the Garden of the Prophet

Pity the nation that is full of beliefs and empty of religion. 
Pity the nation that wears a cloth it does not weave 
and eats a bread it does not harvest. 

Pity the nation that acclaims the bully as hero, 
and that deems the glittering conqueror bountiful. 

Pity a nation that despises a passion in its dream, 
yet submits in its awakening. 
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Pity the nation that raises not its voice 
save when it walks in a funeral, 
boasts not except among its ruins, 
and will rebel not save when its neck is laid 
between the sword and the block. 

Pity the nation whose statesman is a fox, 
whose philosopher is a juggler, 
and whose art is the art of patching and mimicking 

Pity the nation that welcomes its new ruler with trumpeting, 
and farewells him with hooting, 
only to welcome another with trumpeting again. 

Pity the nation whose sages are dumb with years 
and whose strongmen are yet in the cradle. 

Pity the nation divided into fragments, 
each fragment deeming itself a nation.

Gibran, the Garden of the Prophet

the Garden of the Prophet

Pity the nation that is full of beliefs and empty of religion. 
Pity the nation that wears a cloth it does not weave 
and eats a bread it does not harvest. 

Pity the nation that acclaims the bully as hero, 
and that deems the glittering conqueror bountiful. 

Pity a nation that despises a passion in its dream, 
yet submits in its awakening. 
imageedit_5_9436697673
Pity the nation that raises not its voice 
save when it walks in a funeral, 
boasts not except among its ruins, 
and will rebel not save when its neck is laid 
between the sword and the block. 

Pity the nation whose statesman is a fox, 
whose philosopher is a juggler, 
and whose art is the art of patching and mimicking 

Pity the nation that welcomes its new ruler with trumpeting, 
and farewells him with hooting, 
only to welcome another with trumpeting again.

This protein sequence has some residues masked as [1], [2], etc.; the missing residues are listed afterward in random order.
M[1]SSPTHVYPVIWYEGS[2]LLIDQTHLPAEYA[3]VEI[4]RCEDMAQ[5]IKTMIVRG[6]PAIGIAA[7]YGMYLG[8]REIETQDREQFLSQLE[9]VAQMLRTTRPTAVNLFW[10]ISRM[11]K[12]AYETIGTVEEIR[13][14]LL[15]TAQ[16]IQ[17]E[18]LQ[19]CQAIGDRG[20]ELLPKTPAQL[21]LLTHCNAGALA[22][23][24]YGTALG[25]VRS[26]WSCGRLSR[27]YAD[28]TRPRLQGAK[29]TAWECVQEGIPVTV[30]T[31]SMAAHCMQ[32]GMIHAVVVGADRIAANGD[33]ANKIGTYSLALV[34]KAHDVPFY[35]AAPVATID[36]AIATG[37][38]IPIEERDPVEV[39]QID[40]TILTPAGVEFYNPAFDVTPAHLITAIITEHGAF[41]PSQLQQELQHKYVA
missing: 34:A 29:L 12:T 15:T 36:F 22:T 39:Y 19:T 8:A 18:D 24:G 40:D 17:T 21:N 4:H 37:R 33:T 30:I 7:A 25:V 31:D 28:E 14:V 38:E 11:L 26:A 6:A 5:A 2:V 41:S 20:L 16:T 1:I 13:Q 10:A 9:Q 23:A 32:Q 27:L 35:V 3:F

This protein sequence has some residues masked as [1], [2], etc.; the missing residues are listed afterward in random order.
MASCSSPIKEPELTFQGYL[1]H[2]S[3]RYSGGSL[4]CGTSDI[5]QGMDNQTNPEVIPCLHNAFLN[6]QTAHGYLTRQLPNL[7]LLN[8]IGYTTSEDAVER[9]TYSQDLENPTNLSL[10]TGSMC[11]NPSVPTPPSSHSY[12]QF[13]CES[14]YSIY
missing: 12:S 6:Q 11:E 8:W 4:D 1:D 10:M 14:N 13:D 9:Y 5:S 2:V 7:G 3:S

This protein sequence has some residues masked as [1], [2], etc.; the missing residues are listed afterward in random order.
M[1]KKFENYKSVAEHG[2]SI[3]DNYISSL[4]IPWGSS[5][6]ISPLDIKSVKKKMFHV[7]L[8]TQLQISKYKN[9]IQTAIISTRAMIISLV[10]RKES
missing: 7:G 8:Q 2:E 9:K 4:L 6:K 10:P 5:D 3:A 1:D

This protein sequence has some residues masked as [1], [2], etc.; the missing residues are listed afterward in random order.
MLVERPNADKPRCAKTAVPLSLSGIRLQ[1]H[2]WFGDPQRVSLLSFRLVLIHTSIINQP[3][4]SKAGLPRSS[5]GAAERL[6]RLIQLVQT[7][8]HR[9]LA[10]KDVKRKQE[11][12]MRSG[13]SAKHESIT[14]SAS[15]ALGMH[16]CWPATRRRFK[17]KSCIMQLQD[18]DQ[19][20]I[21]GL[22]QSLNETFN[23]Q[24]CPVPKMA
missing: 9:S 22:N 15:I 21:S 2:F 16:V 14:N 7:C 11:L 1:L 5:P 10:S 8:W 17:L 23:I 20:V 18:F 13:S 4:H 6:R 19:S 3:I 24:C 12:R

Pity the nation whose sages are dumb with years 
and whose strongmen are yet in the cradle. 

Pity the nation divided into fragments, 
each fragment deeming itself a nation.

Gibran, the Garden of the Prophet

an Age Difference

The severance of a nerve

The leftover scarsimageedit_3_6632606200

Have I ‘arrived too late?’

Must ache be my fate?

There is a static to the air…while I put aware my cares.

A great sense of having visited a temple built without brick.

A presence of ‘having heart’ in the changing of colors that loom ahead.

Watching as the fields grow…and, wane.

I hear nothing from the sheltering woods…they do not complain.

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Passing the Time

I count the squirrels in the trees.

By doing so, I disavow pity.

I count the bricks in a wall.

By doing so, I am made ten feet tall.

I imagine, varying sun.

And, its spirituality will provide.

I tally the tasks in which the earth confides.1984 blog cover.jpg

 

My Pity Made of Cotton

x fall tilton

It is an old, familiar blanket.

One that has wrapped itself in the arms of many.

One that swaddled my fears.

And, has fed my hunger.

Still there are times in which it seems less dear.

Less near.

Pity I cannot provide my shelter…

Made of the finest soft cotton.

Indulge my blanket with fantasy’s of never letting go.

Pity I cannot provide my shelter solemn seeds in which to sow.